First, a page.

Matt W. Miller
Real Life

In The Fighter Wahlberg plays a welterweight
from Lowell named Mickey Ward and Mickey
one night, sticking up for his crackhead half-brother
Dickey, played by Christian Bale, gets his right hand
busted by the cops, just like in real life.

                                                                  In the film
one of the cops is played by the real-life son of one
of the cops and he was, for his time, a cop in Lowell.
I played football with him in high school. I can still
see him all alone in the end zone after our tunnel-
visioned QB threw it to me again on a tight end drag
for short yard gain.

                               Great to see him play his dad,
though I heard there were issues between them,
and then to see him grin into the camera during
those closing credit shots of the town and people.
Hollywood had come to us to find a hero and though
I never met Mickey I saw him once at the gym.

A few years later, well after the cameras tided out
of town, after Bale had made his Oscar speech,
Dickey got popped again for stealing and dealing
and the cop I played ball with drove home one night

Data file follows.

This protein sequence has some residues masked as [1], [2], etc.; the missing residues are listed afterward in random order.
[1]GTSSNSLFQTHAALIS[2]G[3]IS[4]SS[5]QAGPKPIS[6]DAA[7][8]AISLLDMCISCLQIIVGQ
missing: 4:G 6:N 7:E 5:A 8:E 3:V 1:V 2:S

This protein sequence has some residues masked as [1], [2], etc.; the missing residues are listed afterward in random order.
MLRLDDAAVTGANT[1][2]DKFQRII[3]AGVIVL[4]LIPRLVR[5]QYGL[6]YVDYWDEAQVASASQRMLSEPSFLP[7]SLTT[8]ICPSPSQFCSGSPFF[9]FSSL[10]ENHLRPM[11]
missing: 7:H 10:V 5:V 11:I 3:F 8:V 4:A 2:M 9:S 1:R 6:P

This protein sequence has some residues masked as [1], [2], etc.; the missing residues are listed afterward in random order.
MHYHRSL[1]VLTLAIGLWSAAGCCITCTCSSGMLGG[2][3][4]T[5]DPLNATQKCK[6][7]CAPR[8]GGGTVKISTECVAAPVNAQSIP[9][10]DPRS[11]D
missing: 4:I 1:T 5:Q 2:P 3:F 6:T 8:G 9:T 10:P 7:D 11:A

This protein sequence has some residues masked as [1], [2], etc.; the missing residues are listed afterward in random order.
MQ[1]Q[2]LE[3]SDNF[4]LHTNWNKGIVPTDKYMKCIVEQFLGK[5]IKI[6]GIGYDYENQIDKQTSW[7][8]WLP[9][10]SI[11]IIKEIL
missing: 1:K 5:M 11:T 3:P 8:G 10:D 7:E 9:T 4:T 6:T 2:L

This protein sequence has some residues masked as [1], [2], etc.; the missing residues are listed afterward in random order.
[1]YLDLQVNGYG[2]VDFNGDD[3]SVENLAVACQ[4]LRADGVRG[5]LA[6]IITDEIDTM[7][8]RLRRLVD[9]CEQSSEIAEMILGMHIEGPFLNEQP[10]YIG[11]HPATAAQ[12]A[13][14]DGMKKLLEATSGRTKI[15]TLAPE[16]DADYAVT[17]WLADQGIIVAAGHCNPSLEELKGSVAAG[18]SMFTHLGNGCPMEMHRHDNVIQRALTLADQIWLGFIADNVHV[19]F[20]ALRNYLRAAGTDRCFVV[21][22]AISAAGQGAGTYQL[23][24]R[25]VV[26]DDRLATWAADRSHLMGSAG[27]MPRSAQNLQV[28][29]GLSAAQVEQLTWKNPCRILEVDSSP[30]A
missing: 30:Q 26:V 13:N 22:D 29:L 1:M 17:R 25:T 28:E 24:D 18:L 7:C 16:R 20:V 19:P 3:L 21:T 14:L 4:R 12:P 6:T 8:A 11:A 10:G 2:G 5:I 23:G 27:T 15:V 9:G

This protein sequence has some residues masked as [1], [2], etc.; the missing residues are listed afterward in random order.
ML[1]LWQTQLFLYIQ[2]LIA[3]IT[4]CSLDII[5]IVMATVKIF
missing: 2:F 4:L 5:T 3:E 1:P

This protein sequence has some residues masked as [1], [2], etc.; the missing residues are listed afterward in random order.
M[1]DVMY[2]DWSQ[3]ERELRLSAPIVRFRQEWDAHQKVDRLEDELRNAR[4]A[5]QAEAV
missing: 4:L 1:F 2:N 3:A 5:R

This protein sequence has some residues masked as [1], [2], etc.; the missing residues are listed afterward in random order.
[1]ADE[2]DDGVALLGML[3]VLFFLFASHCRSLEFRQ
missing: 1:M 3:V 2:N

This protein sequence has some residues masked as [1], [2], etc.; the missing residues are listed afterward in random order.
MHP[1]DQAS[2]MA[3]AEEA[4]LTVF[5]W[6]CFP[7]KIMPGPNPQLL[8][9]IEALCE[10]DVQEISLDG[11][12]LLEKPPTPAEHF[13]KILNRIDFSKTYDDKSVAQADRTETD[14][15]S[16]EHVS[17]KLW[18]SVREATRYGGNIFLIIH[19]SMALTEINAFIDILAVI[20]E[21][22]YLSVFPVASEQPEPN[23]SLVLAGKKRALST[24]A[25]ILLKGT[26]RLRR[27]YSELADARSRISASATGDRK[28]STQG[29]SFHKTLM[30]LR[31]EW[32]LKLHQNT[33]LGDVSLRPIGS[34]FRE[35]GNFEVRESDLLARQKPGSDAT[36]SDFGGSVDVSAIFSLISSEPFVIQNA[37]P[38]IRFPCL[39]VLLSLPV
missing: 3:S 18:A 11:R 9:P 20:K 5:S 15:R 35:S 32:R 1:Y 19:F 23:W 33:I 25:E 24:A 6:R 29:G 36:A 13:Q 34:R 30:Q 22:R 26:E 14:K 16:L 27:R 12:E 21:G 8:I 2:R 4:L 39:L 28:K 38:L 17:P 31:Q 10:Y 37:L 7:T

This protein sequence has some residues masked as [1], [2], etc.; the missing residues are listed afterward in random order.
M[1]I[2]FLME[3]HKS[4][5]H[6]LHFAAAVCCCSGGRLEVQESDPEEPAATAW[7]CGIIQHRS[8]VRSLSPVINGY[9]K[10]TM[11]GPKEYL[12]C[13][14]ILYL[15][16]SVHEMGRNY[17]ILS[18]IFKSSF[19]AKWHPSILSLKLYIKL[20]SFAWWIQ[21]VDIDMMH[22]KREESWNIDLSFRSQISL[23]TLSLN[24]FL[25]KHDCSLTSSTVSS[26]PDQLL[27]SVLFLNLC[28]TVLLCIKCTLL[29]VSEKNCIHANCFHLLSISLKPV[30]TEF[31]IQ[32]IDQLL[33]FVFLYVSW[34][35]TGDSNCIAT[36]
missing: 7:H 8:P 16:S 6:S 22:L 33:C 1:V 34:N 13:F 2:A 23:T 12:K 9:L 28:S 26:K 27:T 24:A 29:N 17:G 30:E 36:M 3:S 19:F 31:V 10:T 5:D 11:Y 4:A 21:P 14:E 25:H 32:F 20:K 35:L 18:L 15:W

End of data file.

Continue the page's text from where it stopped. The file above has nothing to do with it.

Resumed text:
so ripped he never saw the SUV as he veered across
Route 110 in Methuen.

                                      A man named Bryant Paula
died instantly. The cop, the boy I knew, was arrested.
He wept in court, asked to be punished, and went to jail.

And none of this has anything to do with the movies,
except that maybe everything has to do with the movies,
our falling action, our light flickering against the dark
as we run alone into an October end zone, arms flailing,
hoping someone will see that we couldn’t be more open.

Matt W. Miller is the author of the collections The Wounded for the Water; Club Icarus, selected by Major Jackson as the winner of the 2012 Vassar Miller Poetry Prize; and Cameo Diner: Poems. His newest collection, Tender the River, will be published by Texas Review Press in 2021. He has published poems and essays in Birmingham Poetry Review, Harvard Review, Narrative Magazine, Southwest Review, 32 Poems, American Literary Review, Massachusetts Review, Memorious, and Crazyhorse. He is the winner of Nimrod International’s Pablo Neruda Prize, the Poetry by the Sea Conference’s Sonnet Crown Contest, River Styx’s Microbrew/Microfiction Prize, and Iron Horse Review‘s Trifecta Poetry Prize. A former Wallace Stegner Fellow in Poetry at Stanford University and a Walter E. Dakin Fellow in Poetry at the Sewanee Writers’ Conference, he teaches English at Phillips Exeter Academy and lives with his family in coastal New Hampshire.